THE OUTCRY of American lawmakers about the decision of the US Olympic Committee to source the uniforms of the country’s Olympic athletes from China has given a new spin to US-China relations. While China is yet to respond to the outcry, and rightly so, the debate that’s brewing in US on whether it was right to give Chinese firms the order to manufacture the uniforms presents another side of the globalisation narrative that America has always flaunted.
For the US lawmakers, the fact that Chinese textile units are providing the uniforms is a severe grouse for the simple reason that many textile units in the country are going through a prolonged period of crisis with some having gone belly up and facing bankruptcy. Americans are are losing their jobs, and here is China, stepping in to manufacture uniforms when these surviving units could very well have made them, the lawmakers contend.
The US Olympic Committee says the decision was all about sponsorship support, adding that the US Olympic team is privately funded. Now that the issue has come out in the open, the debate has become one of national pride versus China’s long hand in virtually every affairs of the world.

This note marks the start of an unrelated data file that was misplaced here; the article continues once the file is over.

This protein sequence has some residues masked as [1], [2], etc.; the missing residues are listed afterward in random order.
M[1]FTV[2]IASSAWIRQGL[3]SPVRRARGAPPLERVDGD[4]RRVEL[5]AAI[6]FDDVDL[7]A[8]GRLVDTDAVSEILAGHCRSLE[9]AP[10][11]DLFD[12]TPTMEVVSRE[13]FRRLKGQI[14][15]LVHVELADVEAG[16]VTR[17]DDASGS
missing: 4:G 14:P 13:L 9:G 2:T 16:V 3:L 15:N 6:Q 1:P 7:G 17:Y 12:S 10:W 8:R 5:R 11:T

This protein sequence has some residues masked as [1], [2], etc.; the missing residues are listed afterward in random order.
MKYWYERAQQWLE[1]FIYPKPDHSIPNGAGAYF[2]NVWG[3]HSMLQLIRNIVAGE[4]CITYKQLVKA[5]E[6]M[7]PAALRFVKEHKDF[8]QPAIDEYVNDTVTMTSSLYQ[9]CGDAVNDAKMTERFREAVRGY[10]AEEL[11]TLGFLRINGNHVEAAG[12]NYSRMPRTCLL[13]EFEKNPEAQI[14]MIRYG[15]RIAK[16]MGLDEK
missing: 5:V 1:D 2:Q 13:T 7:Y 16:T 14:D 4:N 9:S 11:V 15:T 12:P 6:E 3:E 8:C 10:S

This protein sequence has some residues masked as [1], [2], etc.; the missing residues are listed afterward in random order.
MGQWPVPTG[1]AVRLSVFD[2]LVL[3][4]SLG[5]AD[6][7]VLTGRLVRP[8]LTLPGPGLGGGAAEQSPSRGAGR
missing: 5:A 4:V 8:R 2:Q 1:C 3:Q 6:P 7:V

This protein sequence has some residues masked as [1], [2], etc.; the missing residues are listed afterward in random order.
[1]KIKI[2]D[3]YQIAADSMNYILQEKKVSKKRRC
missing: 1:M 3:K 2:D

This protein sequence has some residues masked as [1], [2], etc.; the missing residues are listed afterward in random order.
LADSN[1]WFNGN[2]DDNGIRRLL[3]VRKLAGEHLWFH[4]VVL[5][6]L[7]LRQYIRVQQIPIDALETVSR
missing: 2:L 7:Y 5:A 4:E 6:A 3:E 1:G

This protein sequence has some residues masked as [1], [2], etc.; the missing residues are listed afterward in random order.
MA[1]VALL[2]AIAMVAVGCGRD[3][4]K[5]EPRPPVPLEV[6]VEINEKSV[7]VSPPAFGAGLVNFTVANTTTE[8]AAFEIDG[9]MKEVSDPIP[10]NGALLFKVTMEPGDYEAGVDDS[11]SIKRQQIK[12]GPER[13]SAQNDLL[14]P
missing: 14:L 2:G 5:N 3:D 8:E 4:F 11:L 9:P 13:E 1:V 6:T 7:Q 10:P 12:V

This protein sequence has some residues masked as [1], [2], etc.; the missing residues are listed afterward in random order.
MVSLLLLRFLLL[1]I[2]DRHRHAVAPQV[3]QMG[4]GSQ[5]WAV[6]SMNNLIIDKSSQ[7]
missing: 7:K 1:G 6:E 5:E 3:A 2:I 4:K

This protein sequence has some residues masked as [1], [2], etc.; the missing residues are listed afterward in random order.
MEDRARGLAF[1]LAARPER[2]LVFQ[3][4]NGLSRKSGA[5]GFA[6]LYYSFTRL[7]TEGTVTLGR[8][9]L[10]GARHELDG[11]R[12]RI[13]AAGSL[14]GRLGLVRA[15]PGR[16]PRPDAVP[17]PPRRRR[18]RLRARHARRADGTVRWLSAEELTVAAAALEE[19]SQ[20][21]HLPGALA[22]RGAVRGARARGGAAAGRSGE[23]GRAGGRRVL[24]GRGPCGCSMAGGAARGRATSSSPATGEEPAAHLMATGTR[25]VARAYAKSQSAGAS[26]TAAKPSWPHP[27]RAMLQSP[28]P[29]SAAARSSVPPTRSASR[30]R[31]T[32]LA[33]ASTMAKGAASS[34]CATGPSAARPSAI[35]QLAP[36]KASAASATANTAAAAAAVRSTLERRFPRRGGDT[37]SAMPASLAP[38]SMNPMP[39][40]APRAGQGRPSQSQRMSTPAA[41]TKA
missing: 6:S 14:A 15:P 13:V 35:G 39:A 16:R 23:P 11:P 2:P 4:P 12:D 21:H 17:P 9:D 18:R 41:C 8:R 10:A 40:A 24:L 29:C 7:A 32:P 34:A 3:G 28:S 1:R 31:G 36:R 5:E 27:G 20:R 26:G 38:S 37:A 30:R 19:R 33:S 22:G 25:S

The Olympic Committee’s decision might have made prudent financial sense, given that the Chinese manufactured uniforms no doubt is cheaper than if they were manufactured in the US. But from a wider perspective, it shames the lawmakers that their athletes have to wear uniforms that were made in a country which is one of the biggest contenders at the Games itself.
It is only logical to think what America’s reaction would be to the very fact that most athletes in other countries use sports gear that is made by American companies or patented to them. In an increasingly globalised world such give-and-take is only natural.
After all, in its quest to be the global power, America has put a finger in every global pie — from politics to economy. China’s rise might be worrying for the US, especially on the economic front, but there’s no choice but to live with the fact that the world has changed.
The axis of economic might is shifting. China, through its cost-effective manufacturing model, lead in no mean measure by the availability of cheap labour, is taking centrestage. Even when the country’s economy is cooling, as per current data, the growth rate is still far higher than US or Europe.
The uniform controversy is a stark reminder to America that when it comes to a truly globalised world order, there is little room for sentiments. The consideration here is money, and that is the lesson America has been teaching the world for a long time now.
Perhaps it would be worthwhile to ponder over whether sentimental values come to the fore only when one’s financial luck is down. When the going is good, few really bother about matters of the heart. America has just learnt it.